Facebook Opencompute.org Disrupts Data Center Market

Rich Tehrani : Communications and Technology Blog - Tehrani.com
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Facebook Opencompute.org Disrupts Data Center Market

And just like that, the vanity server gets decapitated

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Google continues to suck the life out of profits in industry after industry for the benefit of consumers. For example, sure Garmin is worth $7B but it was once worth $25B! Why? In-part because you can now get free turn-by-turn GPS of excellent quality with your Android phone. In the cloud-based email space the company has given away capacity ahead of others like Yahoo, challenging them to increase the amount of storage they provide. The company was one of the firs to provide open APIs for mashups - like for Google maps.

But some areas where the company is not so open is where they consider themselves to have secret sauce which they keep more secure than crown jewels. Case in point is data center design, their virtualization middleware and search algorithms.

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But Facebook on the other hand isn't bound bay the same parameters and as such they just released their opencompute.org design for what they call the most efficient compute at the lowest cost. They say this new design is 38% more efficient and 24% less expensive to build and run than other designs. They looked at electrical design, power distribution, thermal and mechanical design. The company removed components which weren't needed and they call it a vanity-free design which is devoid of plastic bezels. As a result, the company says the servers are efficient, cheap and reliable while the power supply is over 94.5% efficient. It is worth noting at this point that Google too made a big stink about power supply inefficiently some years back but and even put out a paper (PDF) on the topic in 2006.

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Another interesting twist is the data center is used to cool the servers so they use less fans per server. This results in servers which weigh about six pounds less each.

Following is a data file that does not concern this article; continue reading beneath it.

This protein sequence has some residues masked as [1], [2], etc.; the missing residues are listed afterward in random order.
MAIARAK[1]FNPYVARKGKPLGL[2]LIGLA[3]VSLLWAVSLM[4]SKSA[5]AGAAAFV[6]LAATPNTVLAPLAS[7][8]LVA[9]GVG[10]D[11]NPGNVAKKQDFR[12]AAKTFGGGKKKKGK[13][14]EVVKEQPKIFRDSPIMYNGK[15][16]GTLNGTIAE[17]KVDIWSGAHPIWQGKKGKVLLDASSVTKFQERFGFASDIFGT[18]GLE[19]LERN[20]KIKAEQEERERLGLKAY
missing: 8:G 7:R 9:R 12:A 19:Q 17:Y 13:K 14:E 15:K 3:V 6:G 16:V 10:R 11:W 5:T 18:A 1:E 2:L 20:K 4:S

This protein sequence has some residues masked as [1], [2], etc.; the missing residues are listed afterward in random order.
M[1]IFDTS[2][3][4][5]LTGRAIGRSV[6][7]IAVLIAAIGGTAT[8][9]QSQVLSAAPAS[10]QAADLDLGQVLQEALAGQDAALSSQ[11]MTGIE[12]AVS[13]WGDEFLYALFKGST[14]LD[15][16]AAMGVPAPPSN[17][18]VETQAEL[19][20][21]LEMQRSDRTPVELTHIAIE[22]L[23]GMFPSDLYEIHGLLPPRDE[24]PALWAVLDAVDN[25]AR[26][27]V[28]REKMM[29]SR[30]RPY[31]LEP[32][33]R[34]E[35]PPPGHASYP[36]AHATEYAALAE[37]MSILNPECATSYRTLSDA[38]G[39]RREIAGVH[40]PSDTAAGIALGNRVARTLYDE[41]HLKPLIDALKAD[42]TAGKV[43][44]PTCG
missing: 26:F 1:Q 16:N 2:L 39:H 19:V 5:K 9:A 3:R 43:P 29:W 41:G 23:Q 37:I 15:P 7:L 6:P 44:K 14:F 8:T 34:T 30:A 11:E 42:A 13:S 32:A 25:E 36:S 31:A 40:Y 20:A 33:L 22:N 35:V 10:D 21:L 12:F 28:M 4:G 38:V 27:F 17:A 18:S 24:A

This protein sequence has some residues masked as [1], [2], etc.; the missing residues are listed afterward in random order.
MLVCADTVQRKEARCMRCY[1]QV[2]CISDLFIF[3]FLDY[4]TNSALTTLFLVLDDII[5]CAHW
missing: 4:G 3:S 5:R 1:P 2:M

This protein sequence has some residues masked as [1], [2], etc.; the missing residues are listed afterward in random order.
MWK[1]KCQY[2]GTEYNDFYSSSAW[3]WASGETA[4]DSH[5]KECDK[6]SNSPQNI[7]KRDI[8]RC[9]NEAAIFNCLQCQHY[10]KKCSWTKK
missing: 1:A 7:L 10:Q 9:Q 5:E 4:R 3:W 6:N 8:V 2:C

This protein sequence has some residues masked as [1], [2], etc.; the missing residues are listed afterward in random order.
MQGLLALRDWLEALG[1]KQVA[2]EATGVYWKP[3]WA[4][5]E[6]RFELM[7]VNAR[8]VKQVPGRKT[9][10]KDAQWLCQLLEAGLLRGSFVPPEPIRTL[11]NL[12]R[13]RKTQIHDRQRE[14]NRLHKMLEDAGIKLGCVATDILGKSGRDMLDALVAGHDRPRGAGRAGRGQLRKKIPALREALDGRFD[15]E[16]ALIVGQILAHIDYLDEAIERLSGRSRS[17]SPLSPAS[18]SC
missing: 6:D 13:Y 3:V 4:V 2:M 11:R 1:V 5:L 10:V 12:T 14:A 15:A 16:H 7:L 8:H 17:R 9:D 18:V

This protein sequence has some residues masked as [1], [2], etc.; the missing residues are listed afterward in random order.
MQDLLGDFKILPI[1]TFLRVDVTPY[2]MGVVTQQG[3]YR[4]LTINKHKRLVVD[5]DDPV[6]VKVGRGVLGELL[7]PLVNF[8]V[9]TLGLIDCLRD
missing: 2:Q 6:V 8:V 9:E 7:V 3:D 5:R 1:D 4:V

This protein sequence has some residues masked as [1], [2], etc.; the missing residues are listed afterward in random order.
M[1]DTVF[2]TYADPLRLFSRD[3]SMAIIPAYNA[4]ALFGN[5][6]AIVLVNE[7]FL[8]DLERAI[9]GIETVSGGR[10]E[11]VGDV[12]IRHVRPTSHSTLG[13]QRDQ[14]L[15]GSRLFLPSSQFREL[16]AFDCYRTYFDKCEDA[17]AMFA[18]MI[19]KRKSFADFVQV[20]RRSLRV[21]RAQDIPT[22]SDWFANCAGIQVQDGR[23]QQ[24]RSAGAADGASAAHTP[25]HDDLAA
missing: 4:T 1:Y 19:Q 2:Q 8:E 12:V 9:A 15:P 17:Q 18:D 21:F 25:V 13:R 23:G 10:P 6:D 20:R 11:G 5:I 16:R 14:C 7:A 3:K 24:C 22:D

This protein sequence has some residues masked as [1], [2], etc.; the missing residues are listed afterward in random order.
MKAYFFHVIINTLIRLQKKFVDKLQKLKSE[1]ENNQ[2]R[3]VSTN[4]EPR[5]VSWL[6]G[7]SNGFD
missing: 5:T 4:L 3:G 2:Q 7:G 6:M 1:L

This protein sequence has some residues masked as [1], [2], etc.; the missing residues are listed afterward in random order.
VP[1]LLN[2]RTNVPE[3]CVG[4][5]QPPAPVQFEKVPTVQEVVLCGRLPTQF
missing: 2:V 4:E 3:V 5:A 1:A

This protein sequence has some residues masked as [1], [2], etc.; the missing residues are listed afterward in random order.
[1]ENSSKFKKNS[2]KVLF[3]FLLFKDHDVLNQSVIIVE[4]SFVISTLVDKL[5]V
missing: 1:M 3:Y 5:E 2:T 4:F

The company says they have opened up everything they can from motherboard specs to server chassis to power supply specs and CAD drawings. They are looking for feedback so they can improve. Moreover they request users take what they have done and implement and adapt it.

A big benefit to Facebook is further entrenching themselves as a cool place to work for younger workers and others who care about energy efficiency and green designs. But perhaps the most important benefit of all is legitimacy - the company just changed its perception as a group of college kids who stumbled onto a great idea and who have trouble keeping data private to one which could potential save corporations, carriers and governments billions of dollars in the near future.

And if you're Google, you aren't very happy already as the company recently told its workers their 2011 pay relies on getting better at social and the company has already paid off employees with tens of millions of dollars to keep them from defecting to Twitter. When management wakes up this morning, expect them to be taking an extra dose of Tums.

But that's not to say Google is in any immediate danger of being dethroned as the advertising leader. But in the battle of hearts and minds - one in which tech companies compete to be the most cool to employees, customers and the tech space in general - Facebook has won a major victory. Not necessarily at the expense of any other company (for the moment) but the result of this move will be even more openness from tech companies looking to compete more effectively for all the resources available in the market from the most talented workers to free publicity from the media.


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